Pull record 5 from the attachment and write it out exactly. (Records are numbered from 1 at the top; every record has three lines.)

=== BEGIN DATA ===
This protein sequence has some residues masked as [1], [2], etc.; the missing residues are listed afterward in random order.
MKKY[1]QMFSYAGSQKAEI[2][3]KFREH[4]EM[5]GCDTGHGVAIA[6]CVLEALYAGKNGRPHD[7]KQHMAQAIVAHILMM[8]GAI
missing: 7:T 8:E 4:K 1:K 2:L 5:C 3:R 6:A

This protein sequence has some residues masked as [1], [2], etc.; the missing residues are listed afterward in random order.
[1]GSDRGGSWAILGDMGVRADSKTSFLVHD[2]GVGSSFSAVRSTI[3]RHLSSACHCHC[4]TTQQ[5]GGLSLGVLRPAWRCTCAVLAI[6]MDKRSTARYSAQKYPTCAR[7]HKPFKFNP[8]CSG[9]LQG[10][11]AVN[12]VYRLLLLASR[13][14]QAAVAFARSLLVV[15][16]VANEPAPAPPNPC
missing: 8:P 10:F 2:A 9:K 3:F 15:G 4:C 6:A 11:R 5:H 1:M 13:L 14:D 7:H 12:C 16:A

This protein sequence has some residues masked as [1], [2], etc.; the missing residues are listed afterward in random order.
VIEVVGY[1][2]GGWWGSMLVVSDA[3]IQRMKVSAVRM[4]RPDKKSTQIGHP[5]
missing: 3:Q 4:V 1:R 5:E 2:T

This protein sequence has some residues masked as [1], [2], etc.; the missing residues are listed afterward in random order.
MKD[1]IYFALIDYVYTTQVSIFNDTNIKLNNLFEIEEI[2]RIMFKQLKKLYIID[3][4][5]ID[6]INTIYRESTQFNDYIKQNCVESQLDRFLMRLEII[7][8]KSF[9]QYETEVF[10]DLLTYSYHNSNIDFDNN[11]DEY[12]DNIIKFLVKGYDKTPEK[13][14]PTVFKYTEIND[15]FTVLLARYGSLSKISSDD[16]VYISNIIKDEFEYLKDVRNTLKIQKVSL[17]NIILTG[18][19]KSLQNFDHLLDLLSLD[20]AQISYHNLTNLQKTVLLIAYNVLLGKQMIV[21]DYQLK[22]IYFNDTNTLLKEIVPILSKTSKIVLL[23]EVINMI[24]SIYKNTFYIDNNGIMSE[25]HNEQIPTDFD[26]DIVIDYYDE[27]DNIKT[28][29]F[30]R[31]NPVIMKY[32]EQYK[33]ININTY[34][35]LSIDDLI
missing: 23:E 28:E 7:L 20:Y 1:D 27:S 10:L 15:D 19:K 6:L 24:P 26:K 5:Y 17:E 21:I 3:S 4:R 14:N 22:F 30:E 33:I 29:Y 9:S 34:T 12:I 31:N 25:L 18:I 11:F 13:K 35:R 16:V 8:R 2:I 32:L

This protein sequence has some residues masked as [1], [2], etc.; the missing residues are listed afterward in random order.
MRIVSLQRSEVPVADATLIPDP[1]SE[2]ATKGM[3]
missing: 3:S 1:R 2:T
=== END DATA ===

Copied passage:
This protein sequence has some residues masked as [1], [2], etc.; the missing residues are listed afterward in random order.
MRIVSLQRSEVPVADATLIPDP[1]SE[2]ATKGM[3]
missing: 3:S 1:R 2:T